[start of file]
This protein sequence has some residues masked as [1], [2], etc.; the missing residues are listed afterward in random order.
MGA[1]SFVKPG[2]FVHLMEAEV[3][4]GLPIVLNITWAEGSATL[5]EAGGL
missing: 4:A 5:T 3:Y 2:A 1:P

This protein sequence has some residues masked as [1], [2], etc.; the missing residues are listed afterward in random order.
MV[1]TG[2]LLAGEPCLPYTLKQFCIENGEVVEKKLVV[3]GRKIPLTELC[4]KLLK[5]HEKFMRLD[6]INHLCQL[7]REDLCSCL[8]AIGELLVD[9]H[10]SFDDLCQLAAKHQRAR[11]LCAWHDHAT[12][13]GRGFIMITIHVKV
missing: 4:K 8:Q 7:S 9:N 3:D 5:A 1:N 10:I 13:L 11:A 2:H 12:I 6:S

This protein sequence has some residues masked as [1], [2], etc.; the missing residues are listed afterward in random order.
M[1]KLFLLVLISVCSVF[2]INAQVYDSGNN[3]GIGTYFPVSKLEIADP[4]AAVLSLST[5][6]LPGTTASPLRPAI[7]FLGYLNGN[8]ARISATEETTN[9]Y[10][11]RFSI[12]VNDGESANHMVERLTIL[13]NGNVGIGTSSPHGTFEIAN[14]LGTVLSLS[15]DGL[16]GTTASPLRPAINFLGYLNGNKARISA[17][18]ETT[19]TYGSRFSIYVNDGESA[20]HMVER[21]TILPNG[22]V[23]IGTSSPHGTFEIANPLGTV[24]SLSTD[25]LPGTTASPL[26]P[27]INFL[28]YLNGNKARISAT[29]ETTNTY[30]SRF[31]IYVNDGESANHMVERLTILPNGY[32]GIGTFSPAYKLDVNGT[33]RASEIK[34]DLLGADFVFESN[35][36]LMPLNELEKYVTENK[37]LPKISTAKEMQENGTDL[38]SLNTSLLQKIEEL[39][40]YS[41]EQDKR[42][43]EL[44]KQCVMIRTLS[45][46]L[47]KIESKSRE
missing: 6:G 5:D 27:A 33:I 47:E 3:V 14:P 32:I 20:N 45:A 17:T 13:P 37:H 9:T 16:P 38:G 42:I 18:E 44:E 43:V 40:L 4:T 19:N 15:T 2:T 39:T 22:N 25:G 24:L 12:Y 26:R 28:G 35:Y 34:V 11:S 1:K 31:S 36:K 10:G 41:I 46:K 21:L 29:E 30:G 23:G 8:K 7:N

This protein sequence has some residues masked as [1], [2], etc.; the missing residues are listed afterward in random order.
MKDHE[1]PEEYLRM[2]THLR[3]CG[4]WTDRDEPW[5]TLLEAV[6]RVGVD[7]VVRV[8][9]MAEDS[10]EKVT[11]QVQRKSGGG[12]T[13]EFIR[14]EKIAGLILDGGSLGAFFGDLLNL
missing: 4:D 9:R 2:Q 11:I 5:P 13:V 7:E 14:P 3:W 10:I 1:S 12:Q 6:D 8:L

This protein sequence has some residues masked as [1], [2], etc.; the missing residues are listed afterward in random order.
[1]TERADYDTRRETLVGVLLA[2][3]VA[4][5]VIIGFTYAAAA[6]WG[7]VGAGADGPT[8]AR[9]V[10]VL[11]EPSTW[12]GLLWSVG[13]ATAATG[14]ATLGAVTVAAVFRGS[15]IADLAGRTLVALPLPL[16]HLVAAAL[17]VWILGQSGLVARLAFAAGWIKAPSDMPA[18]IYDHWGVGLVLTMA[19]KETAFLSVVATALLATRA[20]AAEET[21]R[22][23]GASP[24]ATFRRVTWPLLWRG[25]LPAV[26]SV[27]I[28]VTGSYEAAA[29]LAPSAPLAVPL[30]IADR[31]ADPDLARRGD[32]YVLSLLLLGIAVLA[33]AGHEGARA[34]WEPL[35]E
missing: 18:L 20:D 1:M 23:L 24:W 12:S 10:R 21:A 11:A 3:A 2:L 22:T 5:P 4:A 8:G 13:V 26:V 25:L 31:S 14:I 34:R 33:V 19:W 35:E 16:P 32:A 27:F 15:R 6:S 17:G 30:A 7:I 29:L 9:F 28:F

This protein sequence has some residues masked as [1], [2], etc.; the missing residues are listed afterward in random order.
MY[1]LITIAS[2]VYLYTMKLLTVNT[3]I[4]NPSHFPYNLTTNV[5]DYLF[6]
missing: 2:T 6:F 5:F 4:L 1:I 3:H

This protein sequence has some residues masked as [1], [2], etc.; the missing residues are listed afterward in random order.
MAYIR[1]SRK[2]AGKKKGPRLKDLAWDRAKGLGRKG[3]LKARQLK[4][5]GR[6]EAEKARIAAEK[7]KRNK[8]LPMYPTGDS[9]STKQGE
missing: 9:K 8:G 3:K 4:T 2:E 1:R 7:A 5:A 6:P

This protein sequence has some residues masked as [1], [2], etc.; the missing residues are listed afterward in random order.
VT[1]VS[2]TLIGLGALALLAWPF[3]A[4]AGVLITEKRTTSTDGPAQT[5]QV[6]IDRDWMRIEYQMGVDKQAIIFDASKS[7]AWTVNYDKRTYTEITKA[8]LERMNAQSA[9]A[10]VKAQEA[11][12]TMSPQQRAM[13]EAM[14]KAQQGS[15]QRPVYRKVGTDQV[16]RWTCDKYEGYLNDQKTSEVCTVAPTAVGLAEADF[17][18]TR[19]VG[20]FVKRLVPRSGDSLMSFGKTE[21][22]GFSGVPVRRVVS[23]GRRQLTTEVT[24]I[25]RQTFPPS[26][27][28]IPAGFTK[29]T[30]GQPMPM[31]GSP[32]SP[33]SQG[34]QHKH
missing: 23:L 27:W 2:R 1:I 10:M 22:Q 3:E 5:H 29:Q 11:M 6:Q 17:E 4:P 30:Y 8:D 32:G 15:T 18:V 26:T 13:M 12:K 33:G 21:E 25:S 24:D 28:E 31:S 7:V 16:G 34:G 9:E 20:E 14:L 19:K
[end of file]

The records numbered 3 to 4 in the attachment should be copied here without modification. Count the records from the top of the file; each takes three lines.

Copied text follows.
This protein sequence has some residues masked as [1], [2], etc.; the missing residues are listed afterward in random order.
M[1]KLFLLVLISVCSVF[2]INAQVYDSGNN[3]GIGTYFPVSKLEIADP[4]AAVLSLST[5][6]LPGTTASPLRPAI[7]FLGYLNGN[8]ARISATEETTN[9]Y[10][11]RFSI[12]VNDGESANHMVERLTIL[13]NGNVGIGTSSPHGTFEIAN[14]LGTVLSLS[15]DGL[16]GTTASPLRPAINFLGYLNGNKARISA[17][18]ETT[19]TYGSRFSIYVNDGESA[20]HMVER[21]TILPNG[22]V[23]IGTSSPHGTFEIANPLGTV[24]SLSTD[25]LPGTTASPL[26]P[27]INFL[28]YLNGNKARISAT[29]ETTNTY[30]SRF[31]IYVNDGESANHMVERLTILPNGY[32]GIGTFSPAYKLDVNGT[33]RASEIK[34]DLLGADFVFESN[35][36]LMPLNELEKYVTENK[37]LPKISTAKEMQENGTDL[38]SLNTSLLQKIEEL[39][40]YS[41]EQDKR[42][43]EL[44]KQCVMIRTLS[45][46]L[47]KIESKSRE
missing: 6:G 5:D 27:A 33:I 47:E 3:V 14:P 32:I 20:N 45:A 17:T 13:P 37:H 9:T 16:P 38:G 42:I 18:E 44:E 43:V 40:L 4:T 19:N 15:T 2:T 39:T 22:N 25:G 24:L 12:Y 26:R 28:G 35:Y 34:V 11:S 1:K 31:S 36:K 10:G 41:I 46:K 21:L 29:E 30:G 23:G 8:K 7:N

This protein sequence has some residues masked as [1], [2], etc.; the missing residues are listed afterward in random order.
MKDHE[1]PEEYLRM[2]THLR[3]CG[4]WTDRDEPW[5]TLLEAV[6]RVGVD[7]VVRV[8][9]MAEDS[10]EKVT[11]QVQRKSGGG[12]T[13]EFIR[14]EKIAGLILDGGSLGAFFGDLLNL
missing: 4:D 9:R 2:Q 11:I 5:P 13:V 7:E 14:P 3:W 10:I 1:S 12:Q 6:D 8:L